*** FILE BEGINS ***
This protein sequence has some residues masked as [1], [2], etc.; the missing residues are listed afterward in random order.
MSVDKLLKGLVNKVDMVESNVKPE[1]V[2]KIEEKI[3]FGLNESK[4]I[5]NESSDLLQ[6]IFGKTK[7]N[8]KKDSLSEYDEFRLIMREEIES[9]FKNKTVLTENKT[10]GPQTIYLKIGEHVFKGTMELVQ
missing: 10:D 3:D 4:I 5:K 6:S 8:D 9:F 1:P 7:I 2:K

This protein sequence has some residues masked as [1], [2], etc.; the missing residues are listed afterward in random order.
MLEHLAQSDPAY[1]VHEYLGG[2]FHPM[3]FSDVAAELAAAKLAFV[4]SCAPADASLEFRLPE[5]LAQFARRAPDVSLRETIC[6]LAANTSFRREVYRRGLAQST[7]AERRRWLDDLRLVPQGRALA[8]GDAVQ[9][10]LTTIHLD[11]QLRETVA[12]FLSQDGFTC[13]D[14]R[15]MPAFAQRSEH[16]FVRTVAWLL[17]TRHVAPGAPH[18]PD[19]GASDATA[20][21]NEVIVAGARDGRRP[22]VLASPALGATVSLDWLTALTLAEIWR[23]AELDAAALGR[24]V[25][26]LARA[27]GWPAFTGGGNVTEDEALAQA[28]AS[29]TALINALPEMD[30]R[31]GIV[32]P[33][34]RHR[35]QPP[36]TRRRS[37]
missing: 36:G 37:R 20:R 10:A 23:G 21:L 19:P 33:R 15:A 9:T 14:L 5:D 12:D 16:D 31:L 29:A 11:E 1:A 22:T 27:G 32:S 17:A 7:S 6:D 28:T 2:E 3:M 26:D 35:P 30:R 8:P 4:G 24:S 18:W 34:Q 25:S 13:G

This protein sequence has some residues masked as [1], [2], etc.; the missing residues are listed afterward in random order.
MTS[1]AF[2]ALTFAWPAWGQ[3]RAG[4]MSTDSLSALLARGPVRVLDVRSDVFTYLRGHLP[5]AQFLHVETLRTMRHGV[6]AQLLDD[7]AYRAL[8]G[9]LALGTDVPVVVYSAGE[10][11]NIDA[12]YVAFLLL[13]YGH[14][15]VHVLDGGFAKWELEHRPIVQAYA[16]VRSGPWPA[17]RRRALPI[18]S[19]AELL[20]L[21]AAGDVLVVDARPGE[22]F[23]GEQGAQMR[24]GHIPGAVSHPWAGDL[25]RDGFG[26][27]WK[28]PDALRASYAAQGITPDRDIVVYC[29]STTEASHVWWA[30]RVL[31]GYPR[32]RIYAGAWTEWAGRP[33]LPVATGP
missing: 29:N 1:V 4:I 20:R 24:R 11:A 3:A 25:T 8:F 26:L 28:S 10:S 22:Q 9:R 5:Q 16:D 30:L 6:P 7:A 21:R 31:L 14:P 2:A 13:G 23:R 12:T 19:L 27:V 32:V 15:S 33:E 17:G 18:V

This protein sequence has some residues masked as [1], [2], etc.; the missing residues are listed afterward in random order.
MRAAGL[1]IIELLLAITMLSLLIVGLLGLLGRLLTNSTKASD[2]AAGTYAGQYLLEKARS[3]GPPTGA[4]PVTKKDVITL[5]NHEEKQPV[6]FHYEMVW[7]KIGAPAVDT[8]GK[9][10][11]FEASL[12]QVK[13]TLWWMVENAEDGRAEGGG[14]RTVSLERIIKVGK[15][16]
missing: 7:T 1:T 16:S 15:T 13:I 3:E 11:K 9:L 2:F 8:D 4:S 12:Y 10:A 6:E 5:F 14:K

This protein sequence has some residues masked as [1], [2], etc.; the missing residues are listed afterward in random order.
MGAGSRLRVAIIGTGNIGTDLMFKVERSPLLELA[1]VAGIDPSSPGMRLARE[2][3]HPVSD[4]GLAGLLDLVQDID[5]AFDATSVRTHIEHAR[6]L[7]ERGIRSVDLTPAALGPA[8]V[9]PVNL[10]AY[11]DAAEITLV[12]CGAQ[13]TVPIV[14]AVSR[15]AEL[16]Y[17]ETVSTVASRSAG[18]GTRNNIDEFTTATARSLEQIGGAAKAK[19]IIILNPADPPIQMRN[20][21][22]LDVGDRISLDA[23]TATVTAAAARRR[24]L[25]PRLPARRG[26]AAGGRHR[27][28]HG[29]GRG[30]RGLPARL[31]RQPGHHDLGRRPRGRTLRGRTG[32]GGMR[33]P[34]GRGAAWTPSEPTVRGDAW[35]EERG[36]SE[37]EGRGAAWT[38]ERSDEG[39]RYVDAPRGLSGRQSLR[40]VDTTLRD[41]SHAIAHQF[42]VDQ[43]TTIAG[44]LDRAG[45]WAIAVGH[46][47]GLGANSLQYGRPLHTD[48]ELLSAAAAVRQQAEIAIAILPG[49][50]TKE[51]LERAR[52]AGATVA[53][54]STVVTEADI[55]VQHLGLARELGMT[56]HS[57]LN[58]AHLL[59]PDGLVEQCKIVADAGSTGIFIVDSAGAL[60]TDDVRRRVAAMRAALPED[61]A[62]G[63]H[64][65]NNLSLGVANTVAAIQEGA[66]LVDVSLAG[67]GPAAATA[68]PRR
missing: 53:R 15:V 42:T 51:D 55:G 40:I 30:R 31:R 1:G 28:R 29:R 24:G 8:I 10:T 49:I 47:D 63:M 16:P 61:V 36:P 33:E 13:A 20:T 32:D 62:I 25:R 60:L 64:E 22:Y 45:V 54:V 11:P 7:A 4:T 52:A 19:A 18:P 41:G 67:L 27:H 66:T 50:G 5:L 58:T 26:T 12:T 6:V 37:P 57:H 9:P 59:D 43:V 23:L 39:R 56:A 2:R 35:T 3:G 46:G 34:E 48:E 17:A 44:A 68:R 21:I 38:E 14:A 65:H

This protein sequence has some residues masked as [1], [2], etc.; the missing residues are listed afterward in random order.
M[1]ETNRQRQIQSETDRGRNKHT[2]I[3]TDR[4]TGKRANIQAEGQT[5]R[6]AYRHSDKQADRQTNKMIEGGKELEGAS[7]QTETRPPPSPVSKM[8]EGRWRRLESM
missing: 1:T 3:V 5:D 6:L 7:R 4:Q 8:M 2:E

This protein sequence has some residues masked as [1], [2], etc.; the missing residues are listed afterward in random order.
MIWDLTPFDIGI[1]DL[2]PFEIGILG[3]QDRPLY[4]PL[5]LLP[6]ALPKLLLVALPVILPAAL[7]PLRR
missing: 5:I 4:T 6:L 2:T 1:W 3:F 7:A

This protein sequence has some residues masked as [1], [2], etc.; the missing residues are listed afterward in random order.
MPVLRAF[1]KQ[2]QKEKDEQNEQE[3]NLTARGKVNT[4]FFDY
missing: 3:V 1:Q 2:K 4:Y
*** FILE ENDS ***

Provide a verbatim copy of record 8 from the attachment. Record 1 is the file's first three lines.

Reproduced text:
This protein sequence has some residues masked as [1], [2], etc.; the missing residues are listed afterward in random order.
MPVLRAF[1]KQ[2]QKEKDEQNEQE[3]NLTARGKVNT[4]FFDY
missing: 3:V 1:Q 2:K 4:Y